Stories

The IRE Resource Center is a major research library containing more than 27,000 investigative stories.

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Search results for "autopsies" ...

  • Examinations get scrutiny

    The medical examiner story started with an unimaginable tip in July, when Dr. Jon Smith, Ventura County’s chief medical examiner, was placed on leave. In June, Smith supposedly had directed an unqualified assistant to perform autopsies while he was on vacation more than 2,000 miles away. Wilson and Carlson not only verified the tip, but disclosed Smith had determined the cause of death for at least two men he never examined. The two men’s bodies had been released from the morgue to their families by the time Smith had returned from his vacation.
  • Dying at Opp

    "Dying at OPP" examined how the troubled Orleans Parish Prison, Louisiana’s largest lockup for pre-trial suspects, handled inmate deaths. The series exposed institutional failings and indifference that persist despite the jail being under a court order mandating widespread reforms. After the series, the Orleans Parish Sheriff’s Office, which operates the jail, called in outside law enforcement agencies to investigate the latest inmate fatality -- only the second time in at least a decade that an outside law enforcement was called in to review a jail death. The series also led to major policy changes at the Orleans Parish Coroner’s Office. Our series exposed a lack of autopsies when inmates died at a hospital after becoming ill or injured in jail. The coroner now requires his pathologists conduct autopsies in those cases.
  • Over the Line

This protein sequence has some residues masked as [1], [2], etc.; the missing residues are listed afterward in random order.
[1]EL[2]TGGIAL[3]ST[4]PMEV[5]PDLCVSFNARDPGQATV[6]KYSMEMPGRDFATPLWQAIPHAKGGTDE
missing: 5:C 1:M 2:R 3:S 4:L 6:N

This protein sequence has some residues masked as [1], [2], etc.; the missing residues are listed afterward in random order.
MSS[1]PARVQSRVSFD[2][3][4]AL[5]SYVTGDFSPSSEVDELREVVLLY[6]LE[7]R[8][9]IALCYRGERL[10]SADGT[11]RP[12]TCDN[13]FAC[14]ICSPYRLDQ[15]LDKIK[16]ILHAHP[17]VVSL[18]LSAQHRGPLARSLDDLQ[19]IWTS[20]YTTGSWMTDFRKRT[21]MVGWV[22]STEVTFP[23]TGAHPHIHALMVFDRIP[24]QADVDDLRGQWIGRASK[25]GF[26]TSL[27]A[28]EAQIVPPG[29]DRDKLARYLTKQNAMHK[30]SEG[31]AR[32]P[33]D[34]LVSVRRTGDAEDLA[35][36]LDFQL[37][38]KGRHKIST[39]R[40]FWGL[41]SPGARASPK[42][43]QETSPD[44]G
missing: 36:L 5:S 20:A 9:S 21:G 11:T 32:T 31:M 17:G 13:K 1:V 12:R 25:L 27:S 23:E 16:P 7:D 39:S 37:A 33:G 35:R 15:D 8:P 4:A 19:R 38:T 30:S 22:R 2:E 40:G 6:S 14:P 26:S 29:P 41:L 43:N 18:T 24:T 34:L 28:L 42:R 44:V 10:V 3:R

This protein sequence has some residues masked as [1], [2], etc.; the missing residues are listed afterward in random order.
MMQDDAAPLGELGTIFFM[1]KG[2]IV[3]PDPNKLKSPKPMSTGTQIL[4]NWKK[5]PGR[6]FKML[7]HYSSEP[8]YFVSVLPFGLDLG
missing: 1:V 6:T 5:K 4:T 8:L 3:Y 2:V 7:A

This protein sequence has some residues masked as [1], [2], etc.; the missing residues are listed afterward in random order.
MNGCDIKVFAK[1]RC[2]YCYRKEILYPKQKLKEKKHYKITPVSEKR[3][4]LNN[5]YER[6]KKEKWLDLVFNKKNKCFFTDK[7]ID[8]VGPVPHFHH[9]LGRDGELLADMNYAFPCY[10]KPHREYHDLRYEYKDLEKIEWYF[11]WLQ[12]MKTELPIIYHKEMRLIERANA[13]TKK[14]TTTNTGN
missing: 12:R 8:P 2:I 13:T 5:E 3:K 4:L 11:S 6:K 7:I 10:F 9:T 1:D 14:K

Fatal shootings by U.S. Border Patrol agents were once a rarity. Only a handful were recorded before 2009. Unheard of were incidents of Border Patrol agents shooting Mexicans on their own side of the border. But a joint investigation by the Washington Monthly, The Investigative Fund at The Nation Institute, and the television network Fusion has found that over the past five years U.S. border agents have shot across the border at least ten times, killing a total of six Mexicans on Mexican soil. A former Clinton administration official who worked on border security issues couldn’t recall a single cross-border shooting during his tenure. “Agents would go out of their way not to harm anyone and certainly not shoot across the border,” he said. But following a near doubling of the number of Border Patrol agents between 2006 and 2009, a disturbing pattern of excessive use of force emerged. For “Over the Line,” we traveled to several Mexican border towns, tracking down family members of victims, eye-witnesses to the shootings, amateur video, Mexican police reports, audiotapes, and autopsies to recreate the circumstances surrounding these cross-border killings. We recount the stories of several of them, including 16-year-old José Antonio Elena Rodriguez, a studious Mexican teen who dreamed of becoming a soldier to fight the violence that plagued his hometown of Nogales, Sonora, and who was shot and killed by U.S. border agents as he walked to pick his brother up after work. The first two shots were to the boy’s head; he was shot eight more times as he lay, prone and bleeding, on the sidewalk. Although Border Patrol protocols and international treaties between Mexico and the United States appear to have been violated by these cross border shootings, none of the agents involved have yet been prosecuted. If any agents have been relieved of their duties for their role in the incidents, that information has not been made available to the public, and our queries to Customs and Border Protection on this issue have been denied. The Washington Monthly story was accompanied by two broadcasts that aired at the launch of the news network Fusion, a joint project of ABC News and Univision. These reports delve into two of the more troubling incidents in greater depth. “Investigation Shows Mexican Teen Was Shot 8 Times on the Ground” tells the story of Rodriguez, the teenager killed in Nogales; “U.S. Border Patrol Shoots and Kills Mexican Man in Park with Family” uses amateur video and eyewitness testimony to tell the even more shocking story of Arevalo Pedroza, shot and killed by US border agents who fired into a crowd of picnickers on the Mexico side of the Rio Grande in September 2012.